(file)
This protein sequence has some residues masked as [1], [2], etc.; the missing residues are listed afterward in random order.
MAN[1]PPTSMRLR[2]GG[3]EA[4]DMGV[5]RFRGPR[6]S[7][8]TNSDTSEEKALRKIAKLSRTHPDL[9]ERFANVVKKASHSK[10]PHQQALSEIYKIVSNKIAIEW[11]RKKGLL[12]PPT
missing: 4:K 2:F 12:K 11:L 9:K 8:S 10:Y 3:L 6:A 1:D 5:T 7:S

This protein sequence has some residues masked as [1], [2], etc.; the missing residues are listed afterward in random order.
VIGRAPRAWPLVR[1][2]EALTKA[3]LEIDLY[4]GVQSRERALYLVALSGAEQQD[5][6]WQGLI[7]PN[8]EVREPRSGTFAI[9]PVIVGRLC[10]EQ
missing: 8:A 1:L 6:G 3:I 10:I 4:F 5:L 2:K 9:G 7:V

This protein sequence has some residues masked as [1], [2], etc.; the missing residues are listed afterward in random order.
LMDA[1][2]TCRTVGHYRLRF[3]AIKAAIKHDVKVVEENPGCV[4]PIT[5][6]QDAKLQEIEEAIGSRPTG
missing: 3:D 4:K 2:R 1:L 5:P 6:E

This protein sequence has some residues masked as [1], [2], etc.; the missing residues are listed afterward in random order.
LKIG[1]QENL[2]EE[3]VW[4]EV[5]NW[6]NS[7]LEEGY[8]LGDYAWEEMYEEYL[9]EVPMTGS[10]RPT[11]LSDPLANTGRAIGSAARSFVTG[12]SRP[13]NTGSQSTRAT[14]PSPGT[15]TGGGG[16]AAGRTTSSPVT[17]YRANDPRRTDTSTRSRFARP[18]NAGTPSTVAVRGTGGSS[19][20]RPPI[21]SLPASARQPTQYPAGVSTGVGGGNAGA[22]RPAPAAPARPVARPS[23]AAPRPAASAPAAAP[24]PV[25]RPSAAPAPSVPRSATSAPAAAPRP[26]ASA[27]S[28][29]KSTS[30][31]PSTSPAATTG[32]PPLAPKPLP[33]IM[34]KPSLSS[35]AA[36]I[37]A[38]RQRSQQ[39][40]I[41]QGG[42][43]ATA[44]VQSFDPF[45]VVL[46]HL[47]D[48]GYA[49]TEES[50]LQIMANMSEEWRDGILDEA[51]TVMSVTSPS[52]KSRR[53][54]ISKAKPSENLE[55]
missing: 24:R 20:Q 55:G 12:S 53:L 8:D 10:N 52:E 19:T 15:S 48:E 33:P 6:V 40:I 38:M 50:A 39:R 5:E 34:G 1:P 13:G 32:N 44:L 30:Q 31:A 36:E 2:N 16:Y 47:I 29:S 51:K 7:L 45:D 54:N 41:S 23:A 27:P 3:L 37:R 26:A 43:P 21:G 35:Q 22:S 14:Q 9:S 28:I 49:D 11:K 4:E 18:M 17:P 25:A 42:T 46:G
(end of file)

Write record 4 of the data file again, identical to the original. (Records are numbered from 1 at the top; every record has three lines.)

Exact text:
This protein sequence has some residues masked as [1], [2], etc.; the missing residues are listed afterward in random order.
LKIG[1]QENL[2]EE[3]VW[4]EV[5]NW[6]NS[7]LEEGY[8]LGDYAWEEMYEEYL[9]EVPMTGS[10]RPT[11]LSDPLANTGRAIGSAARSFVTG[12]SRP[13]NTGSQSTRAT[14]PSPGT[15]TGGGG[16]AAGRTTSSPVT[17]YRANDPRRTDTSTRSRFARP[18]NAGTPSTVAVRGTGGSS[19][20]RPPI[21]SLPASARQPTQYPAGVSTGVGGGNAGA[22]RPAPAAPARPVARPS[23]AAPRPAASAPAAAP[24]PV[25]RPSAAPAPSVPRSATSAPAAAPRP[26]ASA[27]S[28][29]KSTS[30][31]PSTSPAATTG[32]PPLAPKPLP[33]IM[34]KPSLSS[35]AA[36]I[37]A[38]RQRSQQ[39][40]I[41]QGG[42][43]ATA[44]VQSFDPF[45]VVL[46]HL[47]D[48]GYA[49]TEES[50]LQIMANMSEEWRDGILDEA[51]TVMSVTSPS[52]KSRR[53][54]ISKAKPSENLE[55]
missing: 24:R 20:Q 55:G 12:S 53:L 8:D 10:N 52:E 19:T 15:S 48:E 33:P 6:V 40:I 38:M 50:A 39:R 5:E 34:G 1:P 13:G 32:N 44:L 30:Q 31:A 36:E 2:N 16:Y 47:I 29:S 51:K 7:L 45:D 54:N 41:S 23:A 27:P 3:L 37:R 26:A 43:P 21:G 35:Q 22:S 14:Q 9:S 28:I 49:D 11:K 4:E 18:M 17:P 25:A 42:T 46:G